It’s no secret that Seaweed was the last role we cast. It’s probably the most challenging role in the show; it’s so specific in what it is looking for. You have to be an incredible dancer, you have to be an incredible singer and you have to act really well. You can’t fake any of those. We saw hundreds and hundreds of people for this role. What comes to mind was what Elijah Kelley did in the 2007 film. He’s a good friend of mine and I just loved what he did, so that was the bar. He is someone you have to believe every moment of the day. So, we actually auditioned Ephraim in New York. He answered the bell. He’s an amazing dancer; he could do everything we required of him on that. He’s a great singer and we believed him as an actor and I believe it is his time to shine in this particular part.
Cast and crew-members will also be to spend a fair amount of the show outdoors, which NBC hasn’t done in previously. How have you prepared in the staging of this? Any last ditch staging protocols?
We are preparing this like it there is a 100 percent chance it is going to rain. Even though, I wish it would not rain. Jerry Mitchell is even choreographing it with umbrellas in case we need them in some numbers. Other numbers may need a little roof over their heads.
Songwriter Marc Shaiman also went on record to say that one of the four original Shaiman/Wittman compositions that was included in the 2007 Hollywood film would be in the upcoming production of Hairspray Live! and hinted at a new song. Details! Details! Details!
In television we only have X amount of time. We have three hours minus television commercials, and there are some things that work better in theatre and some that work better on film but I think we finally created ways to get the best that Hairspray has to offer. I don’t think anyone who has seen any version of this musical is going to miss anything. Especially with a cast like this, if you can imagine the voices of Jennifer Hudson, Ariana Grande and Kristen Chenoweth; I don’t think we’ll be wanting or needing for creativity of the human voice.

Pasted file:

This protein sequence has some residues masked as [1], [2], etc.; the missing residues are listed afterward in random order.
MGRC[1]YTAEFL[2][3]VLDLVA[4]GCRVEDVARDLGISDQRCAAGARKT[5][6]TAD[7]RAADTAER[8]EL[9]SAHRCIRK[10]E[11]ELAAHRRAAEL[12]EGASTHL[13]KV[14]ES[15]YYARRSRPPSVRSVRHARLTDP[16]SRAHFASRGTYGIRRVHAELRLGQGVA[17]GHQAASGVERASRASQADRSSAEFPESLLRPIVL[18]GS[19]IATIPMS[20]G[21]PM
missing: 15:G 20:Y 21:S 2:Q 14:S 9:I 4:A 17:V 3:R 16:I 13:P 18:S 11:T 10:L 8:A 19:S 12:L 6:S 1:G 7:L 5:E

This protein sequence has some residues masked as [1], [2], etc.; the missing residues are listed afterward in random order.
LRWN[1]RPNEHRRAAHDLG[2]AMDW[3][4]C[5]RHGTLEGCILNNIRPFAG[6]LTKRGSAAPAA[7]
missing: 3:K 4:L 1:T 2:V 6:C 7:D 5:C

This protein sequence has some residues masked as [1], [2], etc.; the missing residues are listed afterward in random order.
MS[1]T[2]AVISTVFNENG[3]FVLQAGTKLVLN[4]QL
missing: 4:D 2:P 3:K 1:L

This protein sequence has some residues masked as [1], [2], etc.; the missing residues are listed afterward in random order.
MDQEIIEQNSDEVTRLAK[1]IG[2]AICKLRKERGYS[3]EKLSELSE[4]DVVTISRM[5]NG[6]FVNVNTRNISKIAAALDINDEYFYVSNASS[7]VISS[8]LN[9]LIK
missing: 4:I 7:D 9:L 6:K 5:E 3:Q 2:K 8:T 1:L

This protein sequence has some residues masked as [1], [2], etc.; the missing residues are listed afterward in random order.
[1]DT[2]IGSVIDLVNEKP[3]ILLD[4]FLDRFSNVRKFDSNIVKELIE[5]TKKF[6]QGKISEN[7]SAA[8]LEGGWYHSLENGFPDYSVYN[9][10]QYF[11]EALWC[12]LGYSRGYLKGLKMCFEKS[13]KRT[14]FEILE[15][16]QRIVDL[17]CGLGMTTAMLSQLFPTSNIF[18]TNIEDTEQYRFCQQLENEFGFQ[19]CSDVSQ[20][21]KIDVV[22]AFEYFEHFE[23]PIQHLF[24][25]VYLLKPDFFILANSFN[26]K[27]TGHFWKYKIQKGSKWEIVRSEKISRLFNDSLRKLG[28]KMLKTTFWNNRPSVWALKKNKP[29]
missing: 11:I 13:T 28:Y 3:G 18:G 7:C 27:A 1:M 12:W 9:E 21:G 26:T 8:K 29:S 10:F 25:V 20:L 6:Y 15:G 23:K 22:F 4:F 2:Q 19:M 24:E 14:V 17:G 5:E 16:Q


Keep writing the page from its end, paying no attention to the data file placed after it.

Hairspray, in addition to exploring sexual awakening, body image, racism, segregation, equal rights movement and interracial integration, it is a testimony to the city of Baltimore. In the wake of the civil unrest in that city, what are your thoughts on the broadcast of Hairspray Live!?
The thing that is important to me is, I’m an artist but I’m an African-American artist. When you run things through the lens of an African-American artist who understands what is happening to young black boys in this country and what’s happening with folks running for president and clearly what is happening with the end of Obama’s term, so there is a truth because I see it a different way. Working with like-minded people, I think without [a doubt], that we will have created something that is authentic and honest and I will be able to question what it means to be American. “Where are we now?” “Do we really respect each other like we say we should in the Declaration of Independence and our Constitution?” So, I think through entertainment, because that’s what I do, we can ask those questions to all people and I think we can do that in a way that politicians cannot present it. I am hoping that that is what Hairspray will do, helping us take a step in the right direction because some folks don’t understand body type or what it means to be gay or what it is to be an African-American male. I hope we can get over those things that separate us from being as beautiful as we can, as humans and as Americans.
There’s No One Like Ntozake Shange, Wild Beauties
In this multi-part series, Broadway Black interviews Poet Ntozake Shange.
The Legendary Blue Note Jazz Club located in NYC’s Greenwich Village was buzzing in anticipation of Ntozake Shange’s performance of Wild Beauties. Before the start of the show, I interview Shange’s friends, family, and long time fans, asking them “what they were most looking forward to?”
Although hard to believe, it has been over 40 years since the creation of Shange’s seminal work for colored girls who have considered suicide / when the rainbow is enuf. Blue Note audience member’s stories span decades; set in New York City, The Bay Area and every town or city in between.
They recall the moments they felt visible in her poetry. They blush as they confess they performed in local productions of For colored girls as lady in red, lady in green or other women in the play. They smile reciting lines from sechita, pyramid and “no more love poems #1. #2, #3 & #4.” They are nostalgic as they tell me about seeing Shange’s work on and off Broadway. They compare the play to the 1982 PBS American Playhouse production, to the Tyler Perry Film with strong opinions about each iteration. Each felt ownership and protective of Shange’s work. Each came to see the artist whose work changed their lives.
At the end of their testimony, there is a pause. Their unending love for Shange is coupled with their concerns for her. I disclose I am writing about the performance and as a result, many ask me with caution in their eyes, about her health.
Is she healthy (enough to do this)? Is she too old to do this? Will this be her last performance?
These questions are caring and well meaning yet, problematic; heavily anchored in western cosmologies about health and our fears of a changing body. I graciously shift the conversation, encouraging them to relax and enjoy the show. As a journalist, I understand it is important to address these curiosities as it relates to Shange’s most recent performance and the legacy of her work.